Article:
spbabel: a tidy view of Spatial

Spbabel provides simple tools to flip between Spatial and tidy forms of data. This package aims to assist in the ongoing development of tools for spatial data in R.

NOTE: this is largely deprecated by new code in https://github.com/hypertidy/silicate.

Formal spatial data in R

Spatial data in the sp package have a formal definition (extending class Spatial) that is modelled on shapefiles, and close at least in spirit to the Simple Features definition. See What is Spatial in R? for more details.

Turning these data into long-form tables has been likened to making fish soup, which has a nice nod to the universal translator babelfish.

The spbabel package tries to help by providing a more systematic encoding into the long-form with consistent naming and lossless ways to re-compose the original (or somewhat modified) objects.

There are two main forms.

  1. The two-table form is the “coordinates with identifiers”, and the metadata
  2. The four-table form applies database normalization of the coordinates table into branches and vertices, adding a fourth link table to allow de-duplication of the coordinates.

The two-table version is similar to that implemented in:

  • sp’s as() coercion for SpatialLinesDataFrame to SpatialPointsDataFrame
  • rasters’s geom()
  • ggplot2’s fortify()
  • gris’ normalized tables

The four-table form is in development across a number of projects. It is straightforward to work with but there aren’t any high-level tools in package form yet. (Though rbgm is probably the most advanced, it uses an early form that was absolutely necessary to read everything in those files before the more general approach here).

How do the ‘sptable()’ and ‘sp()’ functions work

The long-form single table of all coordinates, with object, branch, island-status, and order provides a reasonable middle-ground for transferring between different representations of Spatial data. Tables are always based on the “tibble” since it’s a much better data frame.

The sptable function creates the table of coordinates with identifiers for object and branch, which is understood by sptable<- to “fortify” and sp for the reverse.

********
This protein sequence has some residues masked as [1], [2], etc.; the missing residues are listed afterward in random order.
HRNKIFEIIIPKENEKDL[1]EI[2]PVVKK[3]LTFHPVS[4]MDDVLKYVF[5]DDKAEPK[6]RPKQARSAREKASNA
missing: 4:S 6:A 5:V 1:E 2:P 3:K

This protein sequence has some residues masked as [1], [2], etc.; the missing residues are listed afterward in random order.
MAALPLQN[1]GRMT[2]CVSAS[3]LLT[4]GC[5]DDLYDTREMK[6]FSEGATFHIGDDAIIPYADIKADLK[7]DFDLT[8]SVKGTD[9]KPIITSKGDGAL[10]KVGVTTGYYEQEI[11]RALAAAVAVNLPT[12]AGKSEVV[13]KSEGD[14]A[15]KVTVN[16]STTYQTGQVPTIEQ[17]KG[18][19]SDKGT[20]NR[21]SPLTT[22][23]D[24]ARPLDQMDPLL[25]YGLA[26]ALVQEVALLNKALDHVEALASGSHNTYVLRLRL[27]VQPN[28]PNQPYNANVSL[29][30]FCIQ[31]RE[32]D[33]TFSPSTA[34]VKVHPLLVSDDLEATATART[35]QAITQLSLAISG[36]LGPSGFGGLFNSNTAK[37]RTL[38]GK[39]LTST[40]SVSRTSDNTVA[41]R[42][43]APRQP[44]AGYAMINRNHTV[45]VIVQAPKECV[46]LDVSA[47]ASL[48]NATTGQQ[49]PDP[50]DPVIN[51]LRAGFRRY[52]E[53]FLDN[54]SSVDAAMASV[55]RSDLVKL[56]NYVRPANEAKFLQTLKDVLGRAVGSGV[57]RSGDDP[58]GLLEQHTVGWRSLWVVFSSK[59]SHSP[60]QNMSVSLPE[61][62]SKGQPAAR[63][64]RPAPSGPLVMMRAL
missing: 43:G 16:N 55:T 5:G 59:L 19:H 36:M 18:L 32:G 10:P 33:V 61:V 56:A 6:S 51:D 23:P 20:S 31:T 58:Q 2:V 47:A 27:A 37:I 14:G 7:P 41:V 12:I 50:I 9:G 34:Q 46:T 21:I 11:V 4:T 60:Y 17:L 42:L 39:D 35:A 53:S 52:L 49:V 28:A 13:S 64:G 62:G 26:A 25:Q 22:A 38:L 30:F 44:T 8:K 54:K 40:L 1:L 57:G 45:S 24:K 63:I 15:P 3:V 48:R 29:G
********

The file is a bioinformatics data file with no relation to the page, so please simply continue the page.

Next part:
The long-form table may seem like soup, but it’s not meant to be seen for normal use. It’s very easy to dump this to databases, or to ask spatial databases for this form. There are other more normalized multi-table approaches as well - this is just a powerful lowest common denominator.

We can tidy this up by encoding the geometry data into a geometry-column, into nested data frames, or by normalizing to tables that store only one kind of data, or with recursive data structures such as lists of matrices. Each of these has strengths and weaknesses. Ultimately I want this to evolve into a fully-fledged set of tools for representing spatial/topological data in R, but still by leveraging existing code whereever possible.

sptable: a round-trip-able extension to fortify

The sptable function decomposes a Spatial object to a single table structured as a row for every coordinate in all the sub-geometries, including duplicated coordinates that close polygonal rings, close lines and shared vertices between objects.

The sp function re-composes a Spatial object from a table, it auto-detects the topology by the matching column names:

  • SpatialPolygons: object_, branch_, island_, order_
  • SpatialLines: object_, branch_, order_
  • SpatialPoints: object_
  • SpatialMultiPoints: object_, branch_

The sp function could include overrides to avoid these tests but it’s so easy to modify a table to have the matches for the required topology it hardly seems worth it.

Use the sptable<- replacement method to modify the underlying geometric attributes (here x and y is assumed no matter what coordinate system).

library(maptools)
data(wrld_simpl)
library(spbabel)
(oz <- subset(wrld_simpl, NAME == "Australia"))
## class       : SpatialPolygonsDataFrame 
## features    : 1 
## extent      : 112.9511, 159.1019, -54.74973, -10.05167  (xmin, xmax, ymin, ymax)